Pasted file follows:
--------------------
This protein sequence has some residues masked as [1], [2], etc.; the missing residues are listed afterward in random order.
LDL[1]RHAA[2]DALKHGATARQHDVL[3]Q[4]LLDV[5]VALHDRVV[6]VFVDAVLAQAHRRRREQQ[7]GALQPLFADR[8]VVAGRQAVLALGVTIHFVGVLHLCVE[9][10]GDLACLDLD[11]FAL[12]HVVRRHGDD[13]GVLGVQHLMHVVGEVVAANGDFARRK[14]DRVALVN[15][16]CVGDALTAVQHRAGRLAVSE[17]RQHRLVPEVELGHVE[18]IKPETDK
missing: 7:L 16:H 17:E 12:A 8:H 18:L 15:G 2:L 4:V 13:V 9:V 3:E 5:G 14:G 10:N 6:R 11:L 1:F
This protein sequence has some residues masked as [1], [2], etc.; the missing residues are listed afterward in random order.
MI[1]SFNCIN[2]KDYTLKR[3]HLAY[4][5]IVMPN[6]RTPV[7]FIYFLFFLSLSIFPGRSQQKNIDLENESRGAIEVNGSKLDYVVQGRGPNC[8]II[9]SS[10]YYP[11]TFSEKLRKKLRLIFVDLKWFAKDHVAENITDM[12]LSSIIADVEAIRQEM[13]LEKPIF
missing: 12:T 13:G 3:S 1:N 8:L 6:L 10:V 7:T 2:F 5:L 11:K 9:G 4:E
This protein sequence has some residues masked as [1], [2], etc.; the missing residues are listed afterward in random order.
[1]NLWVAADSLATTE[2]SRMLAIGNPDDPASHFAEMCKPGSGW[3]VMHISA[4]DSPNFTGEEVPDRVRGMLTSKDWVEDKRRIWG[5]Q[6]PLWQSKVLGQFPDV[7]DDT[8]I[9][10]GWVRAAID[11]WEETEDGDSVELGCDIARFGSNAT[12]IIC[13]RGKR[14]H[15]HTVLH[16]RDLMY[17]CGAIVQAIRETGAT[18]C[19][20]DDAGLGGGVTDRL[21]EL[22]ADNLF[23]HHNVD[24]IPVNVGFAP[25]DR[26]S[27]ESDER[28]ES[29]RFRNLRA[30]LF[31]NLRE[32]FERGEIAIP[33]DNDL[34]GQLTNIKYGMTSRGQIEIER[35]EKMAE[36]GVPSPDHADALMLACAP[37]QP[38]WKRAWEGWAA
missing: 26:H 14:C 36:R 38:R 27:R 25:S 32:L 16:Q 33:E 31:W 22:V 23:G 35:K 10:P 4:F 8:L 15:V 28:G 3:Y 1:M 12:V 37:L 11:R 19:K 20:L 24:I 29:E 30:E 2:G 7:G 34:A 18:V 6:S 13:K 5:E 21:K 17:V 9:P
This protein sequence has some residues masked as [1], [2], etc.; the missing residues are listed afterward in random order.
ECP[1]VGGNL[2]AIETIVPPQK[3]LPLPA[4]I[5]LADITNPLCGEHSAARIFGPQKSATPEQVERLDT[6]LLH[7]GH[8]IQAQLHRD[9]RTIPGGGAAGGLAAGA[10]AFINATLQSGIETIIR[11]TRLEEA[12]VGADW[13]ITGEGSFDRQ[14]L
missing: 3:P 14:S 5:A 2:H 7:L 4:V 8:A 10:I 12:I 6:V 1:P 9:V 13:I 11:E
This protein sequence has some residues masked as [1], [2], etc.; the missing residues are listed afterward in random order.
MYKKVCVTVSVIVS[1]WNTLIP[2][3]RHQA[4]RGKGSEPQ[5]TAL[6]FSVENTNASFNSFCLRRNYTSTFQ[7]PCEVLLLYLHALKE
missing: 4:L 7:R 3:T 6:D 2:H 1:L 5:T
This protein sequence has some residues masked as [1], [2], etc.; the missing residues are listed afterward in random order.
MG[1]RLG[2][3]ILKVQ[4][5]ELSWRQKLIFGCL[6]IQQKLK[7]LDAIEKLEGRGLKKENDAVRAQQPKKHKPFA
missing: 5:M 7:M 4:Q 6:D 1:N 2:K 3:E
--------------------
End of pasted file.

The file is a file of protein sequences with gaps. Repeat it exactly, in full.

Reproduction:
This protein sequence has some residues masked as [1], [2], etc.; the missing residues are listed afterward in random order.
LDL[1]RHAA[2]DALKHGATARQHDVL[3]Q[4]LLDV[5]VALHDRVV[6]VFVDAVLAQAHRRRREQQ[7]GALQPLFADR[8]VVAGRQAVLALGVTIHFVGVLHLCVE[9][10]GDLACLDLD[11]FAL[12]HVVRRHGDD[13]GVLGVQHLMHVVGEVVAANGDFARRK[14]DRVALVN[15][16]CVGDALTAVQHRAGRLAVSE[17]RQHRLVPEVELGHVE[18]IKPETDK
missing: 7:L 16:H 17:E 12:A 8:H 18:L 15:G 2:L 4:V 13:V 9:V 3:E 5:G 14:G 10:N 6:R 11:L 1:F
This protein sequence has some residues masked as [1], [2], etc.; the missing residues are listed afterward in random order.
MI[1]SFNCIN[2]KDYTLKR[3]HLAY[4][5]IVMPN[6]RTPV[7]FIYFLFFLSLSIFPGRSQQKNIDLENESRGAIEVNGSKLDYVVQGRGPNC[8]II[9]SS[10]YYP[11]TFSEKLRKKLRLIFVDLKWFAKDHVAENITDM[12]LSSIIADVEAIRQEM[13]LEKPIF
missing: 12:T 13:G 3:S 1:N 8:L 6:L 10:V 7:T 2:F 5:L 11:K 9:G 4:E
This protein sequence has some residues masked as [1], [2], etc.; the missing residues are listed afterward in random order.
[1]NLWVAADSLATTE[2]SRMLAIGNPDDPASHFAEMCKPGSGW[3]VMHISA[4]DSPNFTGEEVPDRVRGMLTSKDWVEDKRRIWG[5]Q[6]PLWQSKVLGQFPDV[7]DDT[8]I[9][10]GWVRAAID[11]WEETEDGDSVELGCDIARFGSNAT[12]IIC[13]RGKR[14]H[15]HTVLH[16]RDLMY[17]CGAIVQAIRETGAT[18]C[19][20]DDAGLGGGVTDRL[21]EL[22]ADNLF[23]HHNVD[24]IPVNVGFAP[25]DR[26]S[27]ESDER[28]ES[29]RFRNLRA[30]LF[31]NLRE[32]FERGEIAIP[33]DNDL[34]GQLTNIKYGMTSRGQIEIER[35]EKMAE[36]GVPSPDHADALMLACAP[37]QP[38]WKRAWEGWAA
missing: 26:H 14:C 36:R 38:R 27:R 25:S 32:L 16:Q 33:E 31:W 22:V 23:G 35:K 10:P 4:F 8:L 15:V 28:G 3:Y 1:M 12:V 37:L 11:R 19:K 20:L 24:I 29:E 30:E 2:G 7:G 34:A 18:V 6:S 13:K 5:E 21:K 17:V 9:P
This protein sequence has some residues masked as [1], [2], etc.; the missing residues are listed afterward in random order.
ECP[1]VGGNL[2]AIETIVPPQK[3]LPLPA[4]I[5]LADITNPLCGEHSAARIFGPQKSATPEQVERLDT[6]LLH[7]GH[8]IQAQLHRD[9]RTIPGGGAAGGLAAGA[10]AFINATLQSGIETIIR[11]TRLEEA[12]VGADW[13]ITGEGSFDRQ[14]L
missing: 3:P 14:S 5:A 2:H 7:L 4:V 8:A 10:I 12:I 6:V 1:P 9:V 13:I 11:E
This protein sequence has some residues masked as [1], [2], etc.; the missing residues are listed afterward in random order.
MYKKVCVTVSVIVS[1]WNTLIP[2][3]RHQA[4]RGKGSEPQ[5]TAL[6]FSVENTNASFNSFCLRRNYTSTFQ[7]PCEVLLLYLHALKE
missing: 4:L 7:R 3:T 6:D 2:H 1:L 5:T
This protein sequence has some residues masked as [1], [2], etc.; the missing residues are listed afterward in random order.
MG[1]RLG[2][3]ILKVQ[4][5]ELSWRQKLIFGCL[6]IQQKLK[7]LDAIEKLEGRGLKKENDAVRAQQPKKHKPFA
missing: 5:M 7:M 4:Q 6:D 1:N 2:K 3:E